Working with Impatience

TurtleImpatience is unpleasant. When will I recover from these layers of grief? When will I stop verbally attacking my spouse? When will I find some peace in life? It’s that irritation fretting at the part where you’re ready to change but for whatever reason you haven’t been able to yet, and there’s little you can do about it. This state of readiness is important when you’re trying to accomplish something; you have to be looking forward to see the goal in front of you. But often impatience stops you from doing the actual work needed to change. How can one works with this irritation? Pema Chodron suggests:

When you’re like a keg of dynamite just about to go off, patience means just slowing down at that point—just pausing—instead of immediately acting on your usual, habitual response. You refrain from acting, you stop talking to yourself, and then you connect with the soft spot. But at the same time you are completely and totally honest with yourself about what you are feeling. You’re not suppressing anything; patience has nothing to do with suppression. In fact, it has everything to do with a gentle, honest relationship with yourself. If you wait and don’t fuel the rage with your thoughts, you can be very honest about the fact that you long for revenge; nevertheless you keep interrupting the torturous story line and stay with the underlying vulnerability. That frustration, that uneasiness and vulnerability, is nothing solid. And yet it is painful to experience. Still, just wait and be patient with your anguish and with the discomfort of it. This means relaxing with that restless, hot energy—knowing that it’s the only way to find peace for ourselves or the world (pp. 37-54).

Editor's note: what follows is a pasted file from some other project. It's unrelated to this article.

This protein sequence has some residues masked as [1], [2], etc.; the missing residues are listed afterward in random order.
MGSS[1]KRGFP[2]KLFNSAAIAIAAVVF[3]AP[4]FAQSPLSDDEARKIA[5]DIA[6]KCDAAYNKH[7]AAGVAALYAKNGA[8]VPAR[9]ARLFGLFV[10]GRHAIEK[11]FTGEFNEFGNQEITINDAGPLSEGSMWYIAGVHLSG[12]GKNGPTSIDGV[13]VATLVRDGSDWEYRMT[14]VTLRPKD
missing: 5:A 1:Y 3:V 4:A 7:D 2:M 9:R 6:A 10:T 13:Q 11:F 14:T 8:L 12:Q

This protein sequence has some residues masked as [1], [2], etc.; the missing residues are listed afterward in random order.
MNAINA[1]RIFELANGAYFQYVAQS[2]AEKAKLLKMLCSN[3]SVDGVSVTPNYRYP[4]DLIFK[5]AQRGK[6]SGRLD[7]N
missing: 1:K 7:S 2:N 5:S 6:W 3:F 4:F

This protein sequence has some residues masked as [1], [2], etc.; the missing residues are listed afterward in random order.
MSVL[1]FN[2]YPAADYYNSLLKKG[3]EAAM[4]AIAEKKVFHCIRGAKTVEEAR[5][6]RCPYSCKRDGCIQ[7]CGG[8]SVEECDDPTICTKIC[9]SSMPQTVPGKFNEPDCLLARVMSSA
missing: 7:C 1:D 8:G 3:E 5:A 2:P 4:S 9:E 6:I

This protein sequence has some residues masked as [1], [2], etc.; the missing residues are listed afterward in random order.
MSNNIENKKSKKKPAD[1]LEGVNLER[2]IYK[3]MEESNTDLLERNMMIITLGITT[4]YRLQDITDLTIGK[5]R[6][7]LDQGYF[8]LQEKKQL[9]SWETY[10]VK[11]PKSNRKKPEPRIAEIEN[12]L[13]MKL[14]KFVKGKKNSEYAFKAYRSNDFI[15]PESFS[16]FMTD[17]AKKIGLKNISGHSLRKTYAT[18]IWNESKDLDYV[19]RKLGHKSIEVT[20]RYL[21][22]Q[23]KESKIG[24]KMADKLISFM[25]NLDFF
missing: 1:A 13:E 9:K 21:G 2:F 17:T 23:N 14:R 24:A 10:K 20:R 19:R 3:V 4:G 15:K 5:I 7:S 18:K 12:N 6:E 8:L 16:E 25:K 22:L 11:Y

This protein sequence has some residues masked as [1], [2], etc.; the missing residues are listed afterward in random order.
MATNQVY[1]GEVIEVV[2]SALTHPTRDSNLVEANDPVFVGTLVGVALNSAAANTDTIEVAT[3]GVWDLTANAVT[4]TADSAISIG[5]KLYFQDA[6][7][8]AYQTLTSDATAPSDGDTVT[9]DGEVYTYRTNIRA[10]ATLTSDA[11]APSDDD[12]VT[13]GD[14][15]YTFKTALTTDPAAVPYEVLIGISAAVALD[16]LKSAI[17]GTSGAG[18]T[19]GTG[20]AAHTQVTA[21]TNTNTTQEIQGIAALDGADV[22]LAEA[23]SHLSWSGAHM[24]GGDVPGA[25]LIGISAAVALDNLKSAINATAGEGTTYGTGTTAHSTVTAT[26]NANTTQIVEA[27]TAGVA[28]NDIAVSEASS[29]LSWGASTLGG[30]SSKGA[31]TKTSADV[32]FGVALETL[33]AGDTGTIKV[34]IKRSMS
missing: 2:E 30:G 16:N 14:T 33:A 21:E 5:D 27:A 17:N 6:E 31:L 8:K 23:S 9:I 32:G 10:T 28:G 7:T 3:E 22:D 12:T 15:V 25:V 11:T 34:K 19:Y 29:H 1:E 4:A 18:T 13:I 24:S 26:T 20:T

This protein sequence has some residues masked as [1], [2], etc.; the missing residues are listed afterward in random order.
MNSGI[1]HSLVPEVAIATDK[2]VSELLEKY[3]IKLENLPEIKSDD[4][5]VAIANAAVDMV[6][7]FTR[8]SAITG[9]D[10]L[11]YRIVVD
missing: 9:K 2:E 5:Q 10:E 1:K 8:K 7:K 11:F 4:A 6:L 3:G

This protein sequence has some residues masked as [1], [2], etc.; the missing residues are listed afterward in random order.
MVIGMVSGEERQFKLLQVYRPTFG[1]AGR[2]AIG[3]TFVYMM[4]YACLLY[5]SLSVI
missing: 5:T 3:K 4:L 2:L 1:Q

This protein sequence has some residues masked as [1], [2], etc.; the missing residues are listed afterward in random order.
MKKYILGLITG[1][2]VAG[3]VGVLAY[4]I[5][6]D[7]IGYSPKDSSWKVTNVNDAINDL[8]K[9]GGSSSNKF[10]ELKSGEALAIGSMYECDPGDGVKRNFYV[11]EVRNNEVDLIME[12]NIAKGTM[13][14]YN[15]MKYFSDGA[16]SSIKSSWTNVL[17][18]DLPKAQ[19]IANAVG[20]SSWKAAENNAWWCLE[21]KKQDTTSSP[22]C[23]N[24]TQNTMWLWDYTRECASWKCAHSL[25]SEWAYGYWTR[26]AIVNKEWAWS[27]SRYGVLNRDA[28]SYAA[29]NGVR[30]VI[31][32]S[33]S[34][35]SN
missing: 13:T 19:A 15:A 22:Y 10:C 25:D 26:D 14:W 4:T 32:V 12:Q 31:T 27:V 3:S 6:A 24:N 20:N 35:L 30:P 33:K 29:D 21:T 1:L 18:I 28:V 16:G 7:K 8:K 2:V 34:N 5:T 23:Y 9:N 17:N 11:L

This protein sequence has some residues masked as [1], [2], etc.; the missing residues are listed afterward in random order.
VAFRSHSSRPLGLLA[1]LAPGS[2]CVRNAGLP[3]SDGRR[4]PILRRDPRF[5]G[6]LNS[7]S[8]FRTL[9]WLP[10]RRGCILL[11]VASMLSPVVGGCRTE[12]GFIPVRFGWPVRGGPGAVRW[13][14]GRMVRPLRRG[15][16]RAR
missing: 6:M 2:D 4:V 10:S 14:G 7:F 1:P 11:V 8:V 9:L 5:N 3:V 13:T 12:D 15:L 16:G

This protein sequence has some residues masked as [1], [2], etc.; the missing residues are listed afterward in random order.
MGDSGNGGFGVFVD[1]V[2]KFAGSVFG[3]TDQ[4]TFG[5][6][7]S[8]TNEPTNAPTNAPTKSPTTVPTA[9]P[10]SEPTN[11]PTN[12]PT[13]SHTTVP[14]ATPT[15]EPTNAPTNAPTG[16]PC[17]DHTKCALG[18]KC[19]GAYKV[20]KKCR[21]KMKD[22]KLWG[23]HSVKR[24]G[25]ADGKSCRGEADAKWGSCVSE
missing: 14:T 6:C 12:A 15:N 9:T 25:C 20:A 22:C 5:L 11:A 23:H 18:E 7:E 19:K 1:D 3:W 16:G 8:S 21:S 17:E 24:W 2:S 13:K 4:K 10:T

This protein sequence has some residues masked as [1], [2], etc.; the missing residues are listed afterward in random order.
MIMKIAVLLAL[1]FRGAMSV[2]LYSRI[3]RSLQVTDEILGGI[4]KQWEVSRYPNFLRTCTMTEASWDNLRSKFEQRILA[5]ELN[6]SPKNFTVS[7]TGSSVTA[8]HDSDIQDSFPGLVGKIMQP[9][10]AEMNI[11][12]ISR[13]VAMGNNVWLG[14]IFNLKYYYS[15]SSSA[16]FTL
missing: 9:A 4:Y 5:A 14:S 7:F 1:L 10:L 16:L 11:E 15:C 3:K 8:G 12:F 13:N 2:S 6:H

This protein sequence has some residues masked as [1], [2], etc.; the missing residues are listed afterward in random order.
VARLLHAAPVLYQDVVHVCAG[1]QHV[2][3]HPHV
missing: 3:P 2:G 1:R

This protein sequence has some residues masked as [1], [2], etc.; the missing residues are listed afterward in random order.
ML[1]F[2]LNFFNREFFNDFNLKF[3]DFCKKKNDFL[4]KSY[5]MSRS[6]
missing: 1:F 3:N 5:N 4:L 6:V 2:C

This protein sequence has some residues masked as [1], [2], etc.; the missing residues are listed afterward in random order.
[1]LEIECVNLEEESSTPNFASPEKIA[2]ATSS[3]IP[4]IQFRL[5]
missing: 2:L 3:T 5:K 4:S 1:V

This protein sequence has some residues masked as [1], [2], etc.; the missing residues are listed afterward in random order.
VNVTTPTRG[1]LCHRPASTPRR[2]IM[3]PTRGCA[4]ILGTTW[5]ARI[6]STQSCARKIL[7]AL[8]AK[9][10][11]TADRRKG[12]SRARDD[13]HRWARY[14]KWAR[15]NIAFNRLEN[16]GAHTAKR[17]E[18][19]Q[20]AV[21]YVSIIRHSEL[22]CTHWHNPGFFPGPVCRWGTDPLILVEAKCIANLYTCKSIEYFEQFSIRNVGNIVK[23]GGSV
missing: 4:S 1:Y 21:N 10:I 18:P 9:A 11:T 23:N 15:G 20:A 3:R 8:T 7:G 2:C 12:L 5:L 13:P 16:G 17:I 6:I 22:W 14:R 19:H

In this sense working through impatience doesn’t have to mean forgetting about your goals and aspirations, but rather realizing that they’re going to take time. The way to achieve your goals is mindfully slowing down, touching in with your heart, doing the best you can in the here and now, focusing all of your energy and attention on what you’re doing. This process will help you change in the long run.


Chodron, P. (2006). Practicing Peace in Times of War. Boston: Shambhala.

© Maria Stella, PhD. All Rights Reserved.

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